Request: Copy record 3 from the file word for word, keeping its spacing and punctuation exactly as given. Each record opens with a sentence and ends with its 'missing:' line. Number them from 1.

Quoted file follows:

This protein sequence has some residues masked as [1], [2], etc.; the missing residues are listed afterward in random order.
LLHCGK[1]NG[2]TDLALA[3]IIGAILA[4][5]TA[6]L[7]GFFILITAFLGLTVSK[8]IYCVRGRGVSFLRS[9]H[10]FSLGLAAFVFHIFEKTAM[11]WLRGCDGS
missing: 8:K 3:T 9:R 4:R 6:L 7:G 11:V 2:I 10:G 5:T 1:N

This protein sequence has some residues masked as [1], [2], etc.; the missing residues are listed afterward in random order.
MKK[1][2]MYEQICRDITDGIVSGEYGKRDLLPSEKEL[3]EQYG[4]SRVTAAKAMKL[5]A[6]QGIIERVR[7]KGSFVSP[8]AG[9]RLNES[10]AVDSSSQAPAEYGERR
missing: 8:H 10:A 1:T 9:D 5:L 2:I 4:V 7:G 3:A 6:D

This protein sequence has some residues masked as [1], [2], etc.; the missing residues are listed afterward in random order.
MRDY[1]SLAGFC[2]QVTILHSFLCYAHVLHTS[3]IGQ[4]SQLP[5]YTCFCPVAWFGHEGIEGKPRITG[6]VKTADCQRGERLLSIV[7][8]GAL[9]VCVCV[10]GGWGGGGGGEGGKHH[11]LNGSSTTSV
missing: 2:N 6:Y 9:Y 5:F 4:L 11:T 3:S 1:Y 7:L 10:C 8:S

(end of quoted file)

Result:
This protein sequence has some residues masked as [1], [2], etc.; the missing residues are listed afterward in random order.
MRDY[1]SLAGFC[2]QVTILHSFLCYAHVLHTS[3]IGQ[4]SQLP[5]YTCFCPVAWFGHEGIEGKPRITG[6]VKTADCQRGERLLSIV[7][8]GAL[9]VCVCV[10]GGWGGGGGGEGGKHH[11]LNGSSTTSV
missing: 2:N 6:Y 9:Y 5:F 4:L 11:T 3:S 1:Y 7:L 10:C 8:S